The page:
News & Events

Cosmopolis lunch seminar with Lucas Melgaço (VUB): The securitization of Latin American cities.

26 October 2017 , 13.00h-14.00h VUB - Pleinlaan 2, BE-1050 Brussels, Building F, Room F 4.66

A foreigner unfamiliar with the Latin American landscapes would immediately be surprised by the abundance of security equipment. Fences, cameras, high walls, watchtowers, and gates are practically omnipresent in most of the medium and large cities. The process of securitization is a consequence of both the high criminal rates that have followed from the democratization of these countries and the effect of an intensification of fear of urban violence. In many Latin American countries there is also a very tangible distrust of the police and other forces of order, a consequence of the fact that more than half of these countries were subjected to military dictatorships in the last century. The authoritarian regimes influenced the way security is perceived and promoted by creating a sense of distance between law enforcement agents and individual citizens. Such militarization is not only present in the organization of the police forces but, rather, in general society and the sense or meaning of space as a whole. Keeping in mind the obvious dangers of oversimplifying Latin America into one homogenous block of countries, this presentation will focus on certain similarities that can be identified in relationship to the recent securitization of Latin American cities and will present some particularities of the Brazilian case.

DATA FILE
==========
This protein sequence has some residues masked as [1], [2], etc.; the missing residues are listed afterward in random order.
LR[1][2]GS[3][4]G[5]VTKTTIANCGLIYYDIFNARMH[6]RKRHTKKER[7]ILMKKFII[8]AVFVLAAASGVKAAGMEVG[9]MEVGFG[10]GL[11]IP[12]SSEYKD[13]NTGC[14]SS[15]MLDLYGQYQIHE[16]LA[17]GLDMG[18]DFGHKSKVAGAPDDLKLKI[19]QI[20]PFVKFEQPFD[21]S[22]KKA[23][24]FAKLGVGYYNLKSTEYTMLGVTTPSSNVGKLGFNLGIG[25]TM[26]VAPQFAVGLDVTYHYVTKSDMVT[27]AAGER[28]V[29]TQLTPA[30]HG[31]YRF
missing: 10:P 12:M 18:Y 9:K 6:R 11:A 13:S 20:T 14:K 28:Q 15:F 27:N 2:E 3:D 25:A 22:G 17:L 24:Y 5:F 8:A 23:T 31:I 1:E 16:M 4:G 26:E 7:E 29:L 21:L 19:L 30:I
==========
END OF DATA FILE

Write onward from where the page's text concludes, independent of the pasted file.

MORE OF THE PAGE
Speaker: Lucas Melgaço  VUB – Crime & Society

Lucas Melgaço is assistant professor at the Department of Criminology of Vrije Universiteit Brussel, where he teaches the courses "Crime and the City" and "Police and Security" to master students in criminology. He is a former FWO post-doctoral researcher at the same department and a former post-doctoral researcher in sociology at the Surveillance Studies Centre at Queen’s University, Canada. Lucas has a doctorate degree in human geography from a partnership between the University of São Paulo and the University of Paris 1 – Panthéon Sorbonne.

His main scientific interests are in the domains of surveillance, public order, public spaces, urban conflicts, public demonstrations, epistemology of geography, and the relations between the information and communication technologies and security. He recently also worked in introducing the theory of Brazilian geographer Milton Santos to the English-speaking community. Lucas is editor-in-chief of the journal Criminological Encounters.

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